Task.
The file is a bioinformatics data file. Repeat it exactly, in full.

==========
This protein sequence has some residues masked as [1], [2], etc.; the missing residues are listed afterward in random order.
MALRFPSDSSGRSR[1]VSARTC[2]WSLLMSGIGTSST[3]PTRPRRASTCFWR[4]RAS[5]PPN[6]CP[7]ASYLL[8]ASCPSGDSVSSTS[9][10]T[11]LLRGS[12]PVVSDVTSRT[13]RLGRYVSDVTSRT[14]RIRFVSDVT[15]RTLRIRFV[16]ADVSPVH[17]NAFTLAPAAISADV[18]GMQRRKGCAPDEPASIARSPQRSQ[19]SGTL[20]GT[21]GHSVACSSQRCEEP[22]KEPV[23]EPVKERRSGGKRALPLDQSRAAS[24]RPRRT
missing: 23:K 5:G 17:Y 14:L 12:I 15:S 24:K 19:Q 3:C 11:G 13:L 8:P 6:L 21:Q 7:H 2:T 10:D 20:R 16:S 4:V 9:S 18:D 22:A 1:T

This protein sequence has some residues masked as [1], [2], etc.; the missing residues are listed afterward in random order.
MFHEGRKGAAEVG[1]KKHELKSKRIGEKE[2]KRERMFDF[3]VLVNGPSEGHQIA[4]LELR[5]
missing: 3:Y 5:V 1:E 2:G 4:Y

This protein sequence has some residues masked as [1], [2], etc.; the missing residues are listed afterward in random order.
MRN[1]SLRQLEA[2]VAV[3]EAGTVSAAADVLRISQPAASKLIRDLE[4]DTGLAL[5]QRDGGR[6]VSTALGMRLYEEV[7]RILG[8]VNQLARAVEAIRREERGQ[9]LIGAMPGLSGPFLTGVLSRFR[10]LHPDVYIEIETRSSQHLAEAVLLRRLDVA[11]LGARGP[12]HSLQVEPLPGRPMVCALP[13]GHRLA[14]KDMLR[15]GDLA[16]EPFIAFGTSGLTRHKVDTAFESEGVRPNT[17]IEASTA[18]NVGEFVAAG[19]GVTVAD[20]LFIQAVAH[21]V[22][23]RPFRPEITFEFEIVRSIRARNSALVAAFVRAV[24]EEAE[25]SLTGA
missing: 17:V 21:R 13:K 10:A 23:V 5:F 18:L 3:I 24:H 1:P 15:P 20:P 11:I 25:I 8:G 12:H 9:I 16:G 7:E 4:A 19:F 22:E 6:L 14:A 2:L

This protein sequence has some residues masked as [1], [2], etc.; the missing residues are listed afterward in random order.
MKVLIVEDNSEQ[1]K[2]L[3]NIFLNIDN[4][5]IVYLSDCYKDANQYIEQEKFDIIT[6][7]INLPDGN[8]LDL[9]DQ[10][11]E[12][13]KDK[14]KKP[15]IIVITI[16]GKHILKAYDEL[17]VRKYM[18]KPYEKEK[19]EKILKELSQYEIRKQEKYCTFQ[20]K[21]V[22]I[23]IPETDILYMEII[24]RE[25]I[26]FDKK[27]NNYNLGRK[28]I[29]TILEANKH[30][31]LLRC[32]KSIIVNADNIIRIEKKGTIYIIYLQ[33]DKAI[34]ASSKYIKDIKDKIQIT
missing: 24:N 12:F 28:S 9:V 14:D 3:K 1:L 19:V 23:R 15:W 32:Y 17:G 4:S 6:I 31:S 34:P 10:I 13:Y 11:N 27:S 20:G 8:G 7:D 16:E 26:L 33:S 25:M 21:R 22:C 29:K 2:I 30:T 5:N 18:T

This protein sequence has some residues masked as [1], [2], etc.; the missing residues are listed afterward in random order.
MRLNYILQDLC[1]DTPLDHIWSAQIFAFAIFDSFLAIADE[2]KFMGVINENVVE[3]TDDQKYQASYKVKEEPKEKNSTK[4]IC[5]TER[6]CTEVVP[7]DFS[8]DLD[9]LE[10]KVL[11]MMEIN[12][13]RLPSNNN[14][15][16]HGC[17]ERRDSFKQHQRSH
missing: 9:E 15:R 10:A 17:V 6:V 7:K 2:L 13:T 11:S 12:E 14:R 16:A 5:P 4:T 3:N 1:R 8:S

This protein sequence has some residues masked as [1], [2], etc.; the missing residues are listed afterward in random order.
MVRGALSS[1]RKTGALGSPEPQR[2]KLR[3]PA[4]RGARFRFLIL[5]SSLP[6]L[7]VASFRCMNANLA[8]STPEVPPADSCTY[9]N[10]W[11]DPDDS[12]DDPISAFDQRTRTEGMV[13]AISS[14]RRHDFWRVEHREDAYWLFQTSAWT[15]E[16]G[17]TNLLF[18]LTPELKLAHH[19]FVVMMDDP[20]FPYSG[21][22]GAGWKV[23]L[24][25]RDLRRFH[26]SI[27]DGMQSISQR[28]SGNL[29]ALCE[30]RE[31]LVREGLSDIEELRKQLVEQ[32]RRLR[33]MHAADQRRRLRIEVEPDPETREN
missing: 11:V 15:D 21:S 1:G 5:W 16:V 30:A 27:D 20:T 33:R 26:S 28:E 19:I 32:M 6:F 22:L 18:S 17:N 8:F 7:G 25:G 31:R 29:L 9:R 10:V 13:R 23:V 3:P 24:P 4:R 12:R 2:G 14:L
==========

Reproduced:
This protein sequence has some residues masked as [1], [2], etc.; the missing residues are listed afterward in random order.
MALRFPSDSSGRSR[1]VSARTC[2]WSLLMSGIGTSST[3]PTRPRRASTCFWR[4]RAS[5]PPN[6]CP[7]ASYLL[8]ASCPSGDSVSSTS[9][10]T[11]LLRGS[12]PVVSDVTSRT[13]RLGRYVSDVTSRT[14]RIRFVSDVT[15]RTLRIRFV[16]ADVSPVH[17]NAFTLAPAAISADV[18]GMQRRKGCAPDEPASIARSPQRSQ[19]SGTL[20]GT[21]GHSVACSSQRCEEP[22]KEPV[23]EPVKERRSGGKRALPLDQSRAAS[24]RPRRT
missing: 23:K 5:G 17:Y 14:L 12:I 15:S 24:K 19:Q 3:C 11:G 13:L 8:P 6:L 21:Q 7:H 2:T 10:D 20:R 16:S 4:V 9:S 18:D 22:A 1:T

This protein sequence has some residues masked as [1], [2], etc.; the missing residues are listed afterward in random order.
MFHEGRKGAAEVG[1]KKHELKSKRIGEKE[2]KRERMFDF[3]VLVNGPSEGHQIA[4]LELR[5]
missing: 3:Y 5:V 1:E 2:G 4:Y

This protein sequence has some residues masked as [1], [2], etc.; the missing residues are listed afterward in random order.
MRN[1]SLRQLEA[2]VAV[3]EAGTVSAAADVLRISQPAASKLIRDLE[4]DTGLAL[5]QRDGGR[6]VSTALGMRLYEEV[7]RILG[8]VNQLARAVEAIRREERGQ[9]LIGAMPGLSGPFLTGVLSRFR[10]LHPDVYIEIETRSSQHLAEAVLLRRLDVA[11]LGARGP[12]HSLQVEPLPGRPMVCALP[13]GHRLA[14]KDMLR[15]GDLA[16]EPFIAFGTSGLTRHKVDTAFESEGVRPNT[17]IEASTA[18]NVGEFVAAG[19]GVTVAD[20]LFIQAVAH[21]V[22][23]RPFRPEITFEFEIVRSIRARNSALVAAFVRAV[24]EEAE[25]SLTGA
missing: 17:V 21:R 13:K 10:A 23:V 5:F 18:L 3:I 24:H 1:P 15:P 20:P 11:I 25:I 8:G 12:H 9:I 16:G 7:E 4:A 19:F 22:E 6:L 14:A 2:L

This protein sequence has some residues masked as [1], [2], etc.; the missing residues are listed afterward in random order.
MKVLIVEDNSEQ[1]K[2]L[3]NIFLNIDN[4][5]IVYLSDCYKDANQYIEQEKFDIIT[6][7]INLPDGN[8]LDL[9]DQ[10][11]E[12][13]KDK[14]KKP[15]IIVITI[16]GKHILKAYDEL[17]VRKYM[18]KPYEKEK[19]EKILKELSQYEIRKQEKYCTFQ[20]K[21]V[22]I[23]IPETDILYMEII[24]RE[25]I[26]FDKK[27]NNYNLGRK[28]I[29]TILEANKH[30][31]LLRC[32]KSIIVNADNIIRIEKKGTIYIIYLQ[33]DKAI[34]ASSKYIKDIKDKIQIT
missing: 24:N 12:F 28:S 9:V 14:D 3:K 1:L 19:V 23:R 15:W 32:Y 17:G 4:S 6:I 31:S 34:P 10:I 13:Y 11:N 27:S 20:G 8:G 7:D 16:E 26:L 33:S 25:M 21:R 22:C 29:K 2:I 30:T 5:N 18:T

This protein sequence has some residues masked as [1], [2], etc.; the missing residues are listed afterward in random order.
MRLNYILQDLC[1]DTPLDHIWSAQIFAFAIFDSFLAIADE[2]KFMGVINENVVE[3]TDDQKYQASYKVKEEPKEKNSTK[4]IC[5]TER[6]CTEVVP[7]DFS[8]DLD[9]LE[10]KVL[11]MMEIN[12][13]RLPSNNN[14][15][16]HGC[17]ERRDSFKQHQRSH
missing: 9:E 15:R 10:A 17:V 6:V 7:K 2:L 13:T 11:S 12:E 14:R 16:A 5:P 4:T 3:N 1:R 8:S

This protein sequence has some residues masked as [1], [2], etc.; the missing residues are listed afterward in random order.
MVRGALSS[1]RKTGALGSPEPQR[2]KLR[3]PA[4]RGARFRFLIL[5]SSLP[6]L[7]VASFRCMNANLA[8]STPEVPPADSCTY[9]N[10]W[11]DPDDS[12]DDPISAFDQRTRTEGMV[13]AISS[14]RRHDFWRVEHREDAYWLFQTSAWT[15]E[16]G[17]TNLLF[18]LTPELKLAHH[19]FVVMMDDP[20]FPYSG[21][22]GAGWKV[23]L[24][25]RDLRRFH[26]SI[27]DGMQSISQR[28]SGNL[29]ALCE[30]RE[31]LVREGLSDIEELRKQLVEQ[32]RRLR[33]MHAADQRRRLRIEVEPDPETREN
missing: 11:V 15:D 21:S 1:G 5:W 16:V 30:A 27:D 20:T 33:R 26:S 28:E 19:I 32:M 6:F 22:L 18:S 17:N 8:F 7:G 25:G 31:R 29:L 9:R 10:V 13:R 23:V 3:P 24:P 4:R 12:R 2:G 14:L